Hugo Schiff

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Schiff, Hugo


Born Apr. 26, 1834, in Frankfurt am Main; died Sept. 8, 1915, in Florence. Italian chemist. German by nationality.

A student of F. Wöhler, Schiff was a privatdocent at the University of Bern (1857). He later emigrated to Italy, where he worked in Florence from 1863 to 1876 and from 1879 to 1915. From 1876 to 1879 he was a professor at the University of Turin.

Schiff’s main works were devoted to organic chemistry. Schiff discovered the condensation reaction of aromatic amines with aldehydes (1864) and investigated the products of the reaction, which have come to be called Schiff bases. He synthesized populin (1868) and digallic, or tannic, acid (1873). He proposed qualitative reactions for aldehydes (with fuchsin sulfurous acid; called the Schiff reaction), urea, and pentosanes. Schiff invented the azotometer (or nitrometer), a device for determining nitrogen according to the method proposed by J. B. Dumas.


“Hugo Schiff.” In the collection Berichte der Deutschen chemischen Gesellschaft, fasc. 48, vol. 2. Berlin, 1916. Pages 1566–67.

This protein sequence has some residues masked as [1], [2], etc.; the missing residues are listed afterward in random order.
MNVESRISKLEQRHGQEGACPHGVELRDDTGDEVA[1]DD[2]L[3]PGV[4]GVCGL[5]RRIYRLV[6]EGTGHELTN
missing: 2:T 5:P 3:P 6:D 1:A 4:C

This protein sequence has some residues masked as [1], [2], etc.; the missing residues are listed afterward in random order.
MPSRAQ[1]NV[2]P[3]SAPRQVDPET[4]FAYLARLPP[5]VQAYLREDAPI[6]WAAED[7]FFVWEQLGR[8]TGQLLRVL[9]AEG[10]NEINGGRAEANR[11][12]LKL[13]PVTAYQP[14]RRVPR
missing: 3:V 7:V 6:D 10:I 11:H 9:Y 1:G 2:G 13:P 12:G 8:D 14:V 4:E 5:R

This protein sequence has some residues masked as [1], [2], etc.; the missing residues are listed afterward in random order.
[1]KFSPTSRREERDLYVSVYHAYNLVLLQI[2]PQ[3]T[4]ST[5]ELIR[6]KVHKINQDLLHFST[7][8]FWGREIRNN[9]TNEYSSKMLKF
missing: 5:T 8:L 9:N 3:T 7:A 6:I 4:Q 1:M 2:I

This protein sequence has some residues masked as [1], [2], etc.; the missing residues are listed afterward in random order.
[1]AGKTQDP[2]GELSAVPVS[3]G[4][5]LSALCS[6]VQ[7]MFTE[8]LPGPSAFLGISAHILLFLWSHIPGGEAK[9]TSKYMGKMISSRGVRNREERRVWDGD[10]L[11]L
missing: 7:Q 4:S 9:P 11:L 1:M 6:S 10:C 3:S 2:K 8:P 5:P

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insidiosum stains well with Gomori methenamine silver and periodic acid-Schiff stain.
Formalin-fixed, paraffin-embedded, and frozen sections of kidney tissue were cut and stained with periodic acid-Schiff stain, colloidal iron, immunofluorescence (IF) stain, and electron microscopy (EM) for general histologic examination as previously described.
11) Typical cytoplasmic glycogen can be demonstrated on periodic acid-Schiff stain, whereas the muscle characteristics of the cells can be confirmed by strong positive reaction for desmin, muscle-specific actin, and myoglobin.
A periodic acid-Schiff stain indicated absence of glycogen deposits.
Periodic acid-Schiff stain failed to demonstrate glycogen particles in the cytoplasm of the cells.
3,4) Mucicarmine and periodic acid-Schiff stain the characteristic thick mucopolysaccharide capsule.
Periodic acid-Schiff stain demonstrated the presence of positive granules in the cytoplasm of nucleated red blood cells and some blasts (Figure 2).
Mucicarmine stain was negative and periodic acid-Schiff stain was positive and seen decorating the cell membrane.
A periodic acid-Schiff stain was focally positive, and the positivity was abolished by diastase digestion.
Psammomatous calcification and periodic acid-Schiff stain positive hyaline basement membrane material were observed in the tumour stroma (Fig.
The cytoplasm of the atypical cells was stained with periodic acid-Schiff stain, confirming the diagnosis of extramammary Paget disease.